Would it be possible to go over an example of what q bar, q, and x are and why this works out the way it does? I didn't quite follow where theta and u are coming from.
This seems very unintuitive because in particular, rotating by 0 does nothing as expected, but rotating by 2pi reflects x twice. Although correct, I don't see why the two reflections are necessary. Is there a geometric reason behind the usage of half angles, or is there an equivalent formulation for q that is more insightful?
Is there any special situation that rotation by matrix can compute more faster than complex form?
I'd love to have an example of actually doing something with q bar and q. Things are moving so fast in the lecture. T_T
I'm having a hard time understanding how the first component of the quaternion fits into all of this, like what does it mean geometrically? Is there an intuitive explanation for why we set it to cos(theta/2) here?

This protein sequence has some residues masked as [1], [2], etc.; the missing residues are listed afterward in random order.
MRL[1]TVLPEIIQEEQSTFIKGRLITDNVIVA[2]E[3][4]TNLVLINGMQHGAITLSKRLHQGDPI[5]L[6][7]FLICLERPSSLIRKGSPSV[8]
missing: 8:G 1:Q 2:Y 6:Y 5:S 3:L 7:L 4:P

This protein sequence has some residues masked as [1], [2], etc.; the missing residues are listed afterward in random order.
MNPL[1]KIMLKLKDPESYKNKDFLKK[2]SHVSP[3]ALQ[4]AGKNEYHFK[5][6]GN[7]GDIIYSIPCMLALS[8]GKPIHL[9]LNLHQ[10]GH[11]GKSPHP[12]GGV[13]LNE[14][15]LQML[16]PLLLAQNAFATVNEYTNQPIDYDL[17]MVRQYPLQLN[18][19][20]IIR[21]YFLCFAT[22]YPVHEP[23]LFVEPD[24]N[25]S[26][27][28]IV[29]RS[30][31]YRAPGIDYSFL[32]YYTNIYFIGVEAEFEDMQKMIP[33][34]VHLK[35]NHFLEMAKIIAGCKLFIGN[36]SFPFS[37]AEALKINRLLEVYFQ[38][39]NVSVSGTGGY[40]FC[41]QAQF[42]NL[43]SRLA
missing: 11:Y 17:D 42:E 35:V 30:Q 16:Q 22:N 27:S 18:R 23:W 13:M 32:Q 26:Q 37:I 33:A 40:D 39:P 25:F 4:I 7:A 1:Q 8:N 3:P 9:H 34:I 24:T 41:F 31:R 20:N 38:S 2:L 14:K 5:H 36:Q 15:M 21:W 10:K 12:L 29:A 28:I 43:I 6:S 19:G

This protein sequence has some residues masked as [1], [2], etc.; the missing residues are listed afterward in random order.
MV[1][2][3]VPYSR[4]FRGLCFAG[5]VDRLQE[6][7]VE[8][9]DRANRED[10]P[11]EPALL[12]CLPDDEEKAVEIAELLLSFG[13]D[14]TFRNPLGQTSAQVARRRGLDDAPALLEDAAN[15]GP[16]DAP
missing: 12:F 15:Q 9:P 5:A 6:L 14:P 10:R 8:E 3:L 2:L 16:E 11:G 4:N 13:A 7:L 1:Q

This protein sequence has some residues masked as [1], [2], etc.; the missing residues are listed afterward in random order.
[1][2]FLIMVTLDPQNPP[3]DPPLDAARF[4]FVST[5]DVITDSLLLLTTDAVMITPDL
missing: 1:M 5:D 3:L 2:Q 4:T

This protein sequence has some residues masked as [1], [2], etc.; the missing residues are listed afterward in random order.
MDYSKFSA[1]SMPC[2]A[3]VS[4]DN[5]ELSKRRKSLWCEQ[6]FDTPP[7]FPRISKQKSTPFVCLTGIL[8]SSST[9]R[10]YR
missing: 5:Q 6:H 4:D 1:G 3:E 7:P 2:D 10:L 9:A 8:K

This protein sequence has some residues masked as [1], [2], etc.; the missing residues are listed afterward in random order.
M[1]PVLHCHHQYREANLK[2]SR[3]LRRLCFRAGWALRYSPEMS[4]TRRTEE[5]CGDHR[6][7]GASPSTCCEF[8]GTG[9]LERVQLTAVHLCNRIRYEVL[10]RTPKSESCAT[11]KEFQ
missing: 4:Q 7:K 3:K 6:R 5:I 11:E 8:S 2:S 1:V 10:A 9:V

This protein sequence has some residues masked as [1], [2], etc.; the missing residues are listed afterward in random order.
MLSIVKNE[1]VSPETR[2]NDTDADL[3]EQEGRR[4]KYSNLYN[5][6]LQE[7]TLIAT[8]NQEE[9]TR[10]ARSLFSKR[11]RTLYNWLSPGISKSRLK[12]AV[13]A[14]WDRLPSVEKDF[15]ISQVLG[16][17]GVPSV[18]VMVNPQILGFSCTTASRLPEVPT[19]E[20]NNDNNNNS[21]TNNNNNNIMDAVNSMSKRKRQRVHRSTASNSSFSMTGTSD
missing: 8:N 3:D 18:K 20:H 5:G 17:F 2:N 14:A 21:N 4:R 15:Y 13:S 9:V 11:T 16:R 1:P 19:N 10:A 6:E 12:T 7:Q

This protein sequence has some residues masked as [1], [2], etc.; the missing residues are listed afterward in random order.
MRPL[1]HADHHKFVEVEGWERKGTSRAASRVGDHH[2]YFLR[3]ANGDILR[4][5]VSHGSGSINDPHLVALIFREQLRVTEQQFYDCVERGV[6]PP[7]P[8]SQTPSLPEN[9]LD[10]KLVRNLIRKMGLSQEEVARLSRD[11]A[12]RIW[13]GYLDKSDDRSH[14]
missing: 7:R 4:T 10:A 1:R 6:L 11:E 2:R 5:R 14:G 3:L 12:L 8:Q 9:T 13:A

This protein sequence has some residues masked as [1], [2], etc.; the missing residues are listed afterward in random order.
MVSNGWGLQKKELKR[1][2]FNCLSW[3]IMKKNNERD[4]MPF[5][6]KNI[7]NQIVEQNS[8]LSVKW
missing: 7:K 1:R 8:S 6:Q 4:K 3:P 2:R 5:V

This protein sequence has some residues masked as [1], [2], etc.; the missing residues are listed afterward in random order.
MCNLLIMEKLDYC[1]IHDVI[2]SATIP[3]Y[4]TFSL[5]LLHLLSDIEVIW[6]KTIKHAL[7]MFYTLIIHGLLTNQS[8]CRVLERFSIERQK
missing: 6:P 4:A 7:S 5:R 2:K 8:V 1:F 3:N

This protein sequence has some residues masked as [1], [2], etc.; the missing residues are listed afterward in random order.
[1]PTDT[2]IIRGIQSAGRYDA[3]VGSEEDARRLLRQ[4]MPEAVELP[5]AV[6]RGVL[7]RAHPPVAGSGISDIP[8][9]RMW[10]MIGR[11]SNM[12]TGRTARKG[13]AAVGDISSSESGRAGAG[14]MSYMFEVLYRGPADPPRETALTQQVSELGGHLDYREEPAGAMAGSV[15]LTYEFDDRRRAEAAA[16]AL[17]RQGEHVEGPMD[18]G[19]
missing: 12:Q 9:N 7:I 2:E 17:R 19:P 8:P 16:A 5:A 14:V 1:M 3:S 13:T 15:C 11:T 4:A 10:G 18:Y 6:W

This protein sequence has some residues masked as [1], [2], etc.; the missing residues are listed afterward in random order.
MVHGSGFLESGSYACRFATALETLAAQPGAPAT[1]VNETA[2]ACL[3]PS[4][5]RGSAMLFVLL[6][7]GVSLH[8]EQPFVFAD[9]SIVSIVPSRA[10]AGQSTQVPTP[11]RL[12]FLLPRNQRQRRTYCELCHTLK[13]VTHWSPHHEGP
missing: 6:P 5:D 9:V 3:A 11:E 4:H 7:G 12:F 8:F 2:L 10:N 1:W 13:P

Is there a polar form of q so the geometric meaning of quaterions can be made clearer?
Why is q constructed like this? I don't understand the geometric meaning of this equation in this picture.
Is the axis u in terms of quaternions? Additionally, is the real part essentially just reduced to a scaling factor? In that case why do we need it?
Is this process reversible? When two out of the three values in u, theta, and q are known, is it possible/easy to find the third?
Do we represent these as a matrix or a vector when we actually perform transformations? It seems like it could be done with a vector but it would probably be easier to keep things 4x4